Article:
In a second step 410, the user provides their account identifier to a health practitioner, financial institution, retailer, etc. In a third, and optional step 415, the user may permit access to specific portions of their records such that the service provider may access pertinent records prior to performing a service. For example, a second doctor may review tests and a diagnosis provided by a first doctor. Similarly, information required for a loan application may be drawn from the user's database.
 In a forth step 420, the service provider provides a service, performs a test, provides a diagnosis, accepts a deposit, closes a sale, etc.
 In a fifth step 425, the service provider utilizes the user's account identifier to insert a record into the database to document the services provided within the transaction processed. The record may include the results of an examination, blood test results, images, diagnosis, treatments, payments, products purchased, warranty information, etc.
 In a sixth step 430, the user may access their records through their record storage account. At the user's discretion, they may provide their account identifier to another service provider, thus 465 repeating the process from second step 410.
 FIG. 5 provides a block diagram of an embodiment of the invention implementing the method of FIG. 4. More specifically, a database provider 520 maintains a database 510, a file library 515 and provides network access 505 to users and institutions via a network interface. Thus, from a computer, a user may create an account in the record storage database for themselves or for a person whom they are an advisor or legal guardian for. Once an account has been established, the user receives an account identifier such as an account number and/or an identification card. At the time of opening a new account with an institution including private practitioners, the user provides their account identifier, so that the service provider can transport current and future transactions systematically to the user's record storage database.
 Service providers and their institutions 525 normally utilize office automation software (OAS) to record a user's personal information as well as transaction records. As offices become "paperless", meaning that all information is recorded via computer at the time of service, the information is readily available for transmission to a user oriented database. Thus, office automation software may implement aspects of the invention wherein resultant information, pursuant to a transaction, is assembled into a record and transported to a destination specified by the user. Office automation software, according to the invention, can access the user's account and insert records into the database through remote procedure calls (RPC), file transfer protocol (FTP) or other network protocol. Once a record is inserted into the database, the user can access the data, use and/or share the information. Likewise, according to the user, office automation software may transport records from the user's record storage provider as allowed by the user.
 With accessible records on a network, various software applications, including mobile communication applications, may access the user's records to provide useful information services. For example, the user may receive test results on their mobile communications device or the user may show a service provider images or the visual output from a mobile application.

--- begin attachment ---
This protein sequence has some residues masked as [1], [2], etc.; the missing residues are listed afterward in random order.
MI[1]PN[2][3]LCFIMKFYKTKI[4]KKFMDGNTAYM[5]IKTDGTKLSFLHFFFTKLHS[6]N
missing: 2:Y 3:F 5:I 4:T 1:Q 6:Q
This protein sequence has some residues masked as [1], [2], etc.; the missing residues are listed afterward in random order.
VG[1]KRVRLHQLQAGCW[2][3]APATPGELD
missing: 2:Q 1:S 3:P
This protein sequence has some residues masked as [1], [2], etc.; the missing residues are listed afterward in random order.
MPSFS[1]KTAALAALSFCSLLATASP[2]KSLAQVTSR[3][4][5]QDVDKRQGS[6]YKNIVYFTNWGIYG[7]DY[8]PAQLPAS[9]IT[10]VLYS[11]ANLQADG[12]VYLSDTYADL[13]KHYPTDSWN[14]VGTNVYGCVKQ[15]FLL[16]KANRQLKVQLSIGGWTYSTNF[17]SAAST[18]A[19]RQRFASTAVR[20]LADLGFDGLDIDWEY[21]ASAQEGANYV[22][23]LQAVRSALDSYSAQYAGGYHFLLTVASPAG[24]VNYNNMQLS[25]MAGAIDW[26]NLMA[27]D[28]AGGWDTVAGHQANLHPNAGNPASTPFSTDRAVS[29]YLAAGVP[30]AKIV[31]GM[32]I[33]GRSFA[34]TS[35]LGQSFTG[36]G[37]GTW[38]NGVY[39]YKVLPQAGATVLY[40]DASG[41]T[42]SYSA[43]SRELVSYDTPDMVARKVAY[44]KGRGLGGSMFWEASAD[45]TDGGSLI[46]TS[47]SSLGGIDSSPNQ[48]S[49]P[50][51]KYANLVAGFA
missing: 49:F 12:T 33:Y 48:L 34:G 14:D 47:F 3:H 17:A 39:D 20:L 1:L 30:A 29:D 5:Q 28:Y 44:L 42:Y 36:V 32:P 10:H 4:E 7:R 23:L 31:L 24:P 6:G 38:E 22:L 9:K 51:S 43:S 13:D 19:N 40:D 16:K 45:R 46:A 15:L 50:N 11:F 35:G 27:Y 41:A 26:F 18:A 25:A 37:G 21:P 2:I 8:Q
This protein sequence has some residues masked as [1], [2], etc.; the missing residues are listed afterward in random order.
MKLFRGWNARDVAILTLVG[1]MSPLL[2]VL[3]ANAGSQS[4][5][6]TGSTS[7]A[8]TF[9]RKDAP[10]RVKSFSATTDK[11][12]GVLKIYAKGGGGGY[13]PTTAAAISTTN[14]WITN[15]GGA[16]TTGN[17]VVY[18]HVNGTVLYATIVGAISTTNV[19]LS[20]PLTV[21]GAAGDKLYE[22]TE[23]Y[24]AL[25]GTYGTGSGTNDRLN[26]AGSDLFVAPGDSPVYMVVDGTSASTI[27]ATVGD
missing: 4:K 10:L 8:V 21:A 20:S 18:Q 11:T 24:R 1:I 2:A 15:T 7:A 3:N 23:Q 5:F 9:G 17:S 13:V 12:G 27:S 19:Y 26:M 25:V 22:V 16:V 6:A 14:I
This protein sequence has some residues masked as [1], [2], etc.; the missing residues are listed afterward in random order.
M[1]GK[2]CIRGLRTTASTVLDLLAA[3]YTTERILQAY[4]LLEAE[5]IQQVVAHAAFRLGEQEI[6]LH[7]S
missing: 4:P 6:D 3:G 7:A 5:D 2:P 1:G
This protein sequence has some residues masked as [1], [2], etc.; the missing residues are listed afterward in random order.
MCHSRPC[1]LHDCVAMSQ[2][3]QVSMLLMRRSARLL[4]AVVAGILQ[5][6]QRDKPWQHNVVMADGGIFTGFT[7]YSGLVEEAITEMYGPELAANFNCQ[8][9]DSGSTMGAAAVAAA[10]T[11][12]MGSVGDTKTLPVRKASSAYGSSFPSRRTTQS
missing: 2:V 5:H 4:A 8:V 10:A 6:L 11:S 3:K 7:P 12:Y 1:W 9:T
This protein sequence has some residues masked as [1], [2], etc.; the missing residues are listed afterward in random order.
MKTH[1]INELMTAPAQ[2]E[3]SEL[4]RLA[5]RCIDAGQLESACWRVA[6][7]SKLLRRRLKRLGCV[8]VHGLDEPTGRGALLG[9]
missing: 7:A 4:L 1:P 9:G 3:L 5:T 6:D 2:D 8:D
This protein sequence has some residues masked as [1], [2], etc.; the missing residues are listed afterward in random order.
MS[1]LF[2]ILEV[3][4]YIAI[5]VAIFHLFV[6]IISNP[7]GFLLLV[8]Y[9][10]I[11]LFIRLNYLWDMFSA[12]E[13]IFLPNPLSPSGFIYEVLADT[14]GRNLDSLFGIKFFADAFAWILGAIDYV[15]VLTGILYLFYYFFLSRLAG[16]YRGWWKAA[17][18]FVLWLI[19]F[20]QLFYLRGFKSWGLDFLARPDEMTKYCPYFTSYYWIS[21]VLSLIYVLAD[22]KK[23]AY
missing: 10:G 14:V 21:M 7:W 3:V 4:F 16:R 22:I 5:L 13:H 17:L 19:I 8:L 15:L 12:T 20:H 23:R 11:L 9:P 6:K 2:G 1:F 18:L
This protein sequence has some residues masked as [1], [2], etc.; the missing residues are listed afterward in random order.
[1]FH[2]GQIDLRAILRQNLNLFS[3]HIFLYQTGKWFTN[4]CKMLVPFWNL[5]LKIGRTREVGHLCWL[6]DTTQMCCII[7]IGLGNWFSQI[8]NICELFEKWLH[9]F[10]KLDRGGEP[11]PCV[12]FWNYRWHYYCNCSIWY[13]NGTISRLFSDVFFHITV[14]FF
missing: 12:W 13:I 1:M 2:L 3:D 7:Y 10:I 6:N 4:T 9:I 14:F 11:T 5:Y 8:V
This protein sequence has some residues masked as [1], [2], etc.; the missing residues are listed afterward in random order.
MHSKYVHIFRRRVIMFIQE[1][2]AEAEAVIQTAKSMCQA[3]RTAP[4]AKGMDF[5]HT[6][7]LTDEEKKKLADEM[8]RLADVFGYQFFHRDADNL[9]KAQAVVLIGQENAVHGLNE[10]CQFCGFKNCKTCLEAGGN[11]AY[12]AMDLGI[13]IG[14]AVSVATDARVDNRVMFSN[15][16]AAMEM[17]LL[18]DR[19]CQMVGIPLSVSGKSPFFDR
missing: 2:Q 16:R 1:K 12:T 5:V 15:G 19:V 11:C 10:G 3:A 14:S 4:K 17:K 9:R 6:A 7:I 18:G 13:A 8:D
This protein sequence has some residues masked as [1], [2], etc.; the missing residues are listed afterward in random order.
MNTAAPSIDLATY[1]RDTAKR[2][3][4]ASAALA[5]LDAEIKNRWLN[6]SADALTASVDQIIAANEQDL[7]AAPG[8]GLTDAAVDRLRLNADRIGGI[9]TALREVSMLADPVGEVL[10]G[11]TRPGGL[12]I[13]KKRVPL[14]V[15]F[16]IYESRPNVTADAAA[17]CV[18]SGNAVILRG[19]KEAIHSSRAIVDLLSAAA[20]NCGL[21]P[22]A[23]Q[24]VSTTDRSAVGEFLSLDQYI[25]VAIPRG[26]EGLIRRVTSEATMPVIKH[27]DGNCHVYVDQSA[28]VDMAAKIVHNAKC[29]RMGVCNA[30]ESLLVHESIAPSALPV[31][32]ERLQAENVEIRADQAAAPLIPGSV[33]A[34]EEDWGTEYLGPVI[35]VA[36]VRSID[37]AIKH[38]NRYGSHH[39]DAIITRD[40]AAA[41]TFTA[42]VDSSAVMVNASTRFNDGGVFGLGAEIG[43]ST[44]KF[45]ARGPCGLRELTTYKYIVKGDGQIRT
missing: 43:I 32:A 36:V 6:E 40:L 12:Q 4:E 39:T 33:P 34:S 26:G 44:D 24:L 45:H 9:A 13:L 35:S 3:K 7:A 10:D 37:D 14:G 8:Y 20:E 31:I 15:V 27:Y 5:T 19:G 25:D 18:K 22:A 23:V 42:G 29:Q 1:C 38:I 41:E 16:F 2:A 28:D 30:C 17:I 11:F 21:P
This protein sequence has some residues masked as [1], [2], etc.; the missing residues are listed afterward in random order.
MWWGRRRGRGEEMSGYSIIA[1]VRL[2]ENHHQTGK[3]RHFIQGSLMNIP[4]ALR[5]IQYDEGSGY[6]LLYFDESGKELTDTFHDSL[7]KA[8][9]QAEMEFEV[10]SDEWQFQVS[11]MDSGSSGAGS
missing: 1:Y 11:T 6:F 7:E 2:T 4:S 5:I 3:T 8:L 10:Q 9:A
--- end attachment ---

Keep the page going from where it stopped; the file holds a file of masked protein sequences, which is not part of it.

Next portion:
It is recognized that records, and their transport, must be secure and privacy maintained. To facilitate secure record transport, commonly available encryption methods may be employed. For example, the user may have a master encryption key for managing their account. The user's account identifier may comprise a second encryption key that, when given to a service provider, enables a service provider to insert records into the user's database or access records from the database.
 Once user information has been entered into the user's database and transport channels established between service providers and record storage providers, the user may share information. For example, the user may grant access rights to specific information or request a transfer of information to additional parties.
 The database provider may provide many services to assist the user with managing their personal information. For example, as records accumulate over time, a medically oriented application can provide the user and their current doctor with emerging trends in the health of a user. For example, changes in blood chemistry or blood pressure can be analysed; charted and presented that indicates changes in the user's health over a period of years. The database provider may also supply nutritional information for those people seeking to manage day to day personal health issues such as body weight, blood pressure and cholesterol level. If a health provider or dietician provides a strict diet, the database provider can offer meal plans and suggestions, and provide a means for the user to record consumption and calculate nutritional information to be fed back to the user's doctor or dietician.
 The database provider may also provide patients with a variety of information about doctors. For example, when a patient is diagnosed with a condition, the database provider can offer links to specialists the field, their credentials, success rates and popularity with their patients.
 It should be understood that the foregoing description is only illustrative of the invention. Various alternatives and modifications can be devised by those skilled in the art without departing from the invention. Accordingly, the present invention is intended to embrace all such alternatives, modifications and variances which fall within the scope of the appended claims.